You’ve done the hard part: You’ve identified which pages you want removed from Google’s index. Now, to make it happen.

There are five simple ways to noindex pages on your website. (If your eCommerce website has a lot of zombie pages on it, see our in-depth SEO guide for fixing thin and duplicate content.)

1. Use noindex in the meta robot tag. 

We want to definitively tell search engines what to do with a page whenever possible. The noindex tag tells search engines like Google whether or not they should index the page. 

This tag is better than blocking pages with robots.txt, and it’s easy to implement. Automation is also available for most CMS.

Add this tag at the top of the page’s HTML code:


“Noindex, Follow” means search engines should not index the page, but they can crawl/follow any links on that page.

2. Set up the proper HTTP status code (2xx, 3xx, 4xx).

If old pages with thin content exist, remove and redirect them (through a 301 redirect) to relevant content on the site. This will maximize your site authority if any old pages had backlinks pointing to them. It also helps to reduce 404s (if they exist) by redirecting removed pages to current, relevant pages on the site. 

Set the HTTP status code to “410” if content is no longer needed or not relevant to the website’s existing pages. A 404 status code is also okay, but a 410 is faster to get a site out of a search engine’s index.

3. Set up proper canonical tags.

Adding a canonical tag in the header tells search engines which version they should index. 

You should ensure that product variants (mostly set up using query strings or URL parameters) have a canonical tag pointing to the preferred product page. This will usually be the main product page, without query strings or parameters in the URL that filter to the different product variants.

4. Update the robots.txt file to “disallow.”

The robots.txt file tells search engines what pages they should and shouldn’t crawl. Adding the “disallow” directive within the file will stop Google from crawling zombie/thin pages, but still keep those pages in Google’s index. 

The important technical SEO lesson here is that blocking is different from noindexing. In our experience, most websites end up blocking pages from robots.txt, which is not the right way to fix the index bloat issue. Blocking these pages with a robots.txt file won’t remove these pages from Google’s index if the page is already in the index or if there are internal links from other pages on the website.

When pages are already indexed and might have internal links from other pages of the site, you can remove those internal links completely when the destination page is set to “Disallow.”

If your goal is to prevent your site from being indexed, add the “noindex” tag to your site’s header instead.

5. Use the URL Removals Tool in Google Search Console. 

Adding the “noindex” directive might not be a quick fix and Google might keep indexing the pages, which is why the URL Removals Tool can be handy at times. That said, use this method as a temporary solution. When you use it, pages are removed from Google’s index quickly (usually within a few hours depending on the number of requests).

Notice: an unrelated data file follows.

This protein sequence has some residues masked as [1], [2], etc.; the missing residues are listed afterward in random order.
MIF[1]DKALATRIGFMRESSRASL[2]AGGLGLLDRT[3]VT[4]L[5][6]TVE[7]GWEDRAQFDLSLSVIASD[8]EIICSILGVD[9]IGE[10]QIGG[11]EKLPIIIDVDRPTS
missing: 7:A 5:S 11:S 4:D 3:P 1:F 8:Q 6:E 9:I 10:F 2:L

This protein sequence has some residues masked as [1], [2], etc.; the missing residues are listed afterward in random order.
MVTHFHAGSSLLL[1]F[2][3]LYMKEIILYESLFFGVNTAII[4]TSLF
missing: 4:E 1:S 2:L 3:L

The Removals Tools is best if used together with noindex directive. Remember that removals you make are reversible in the future.

What Kind of Results Can You See by Fixing Index Bloat?

Why It’s Important to Fix Index Bloat: Results That Can Follow

We’ll say it again: You only want search engines to focus on the important URLs on your website. Getting rid of those that are low-quality will make that easier. 

Here’s a graph of indexed pages from a client whose internal search result pages were being indexed. We helped them implement a technical fix to keep it from happening.

Index bloat can impact both your traffic and revenue.

Index bloat can impact both your traffic and revenue.

In the graph, the blue dot is when the fix was implemented. The number of indexed pages continued to rise for a bit, then dropped significantly.

Year over year, here’s what happened to the site’s organic traffic and revenue:

3 Months Before the Technical Fix

  • 6% decrease in organic traffic
  • 5% increase in organic revenue

3 Months After the Technical Fix

  • 22% increase in organic traffic
  • 7% increase in organic revenue

Before vs. After

  • 28% total difference in organic traffic
  • 2% total increase in organic revenue

This process takes time. For this client, it took three full months before the number of indexed pages returned to mid-13,000, where it should have been all along.


Your website needs to be a useful resource for search visitors. If you’ve been in business for a long time, you should perform site maintenance every year. Analyze your pages frequently, make sure they’re still relevant, and confirm Google isn’t indexing pages that you want hidden. 

Knowing all of the pages indexed on your site can help you discover new opportunities to rank higher without needing to always publish new content. Regularly maintaining and updating a website is the best way to stay ahead of algorithm updates and keep growing your rankings.

Note: Interested in a personalized strategy for your business to reduce index bloat and raise your SEO ranking? We can help. Request a free proposal here.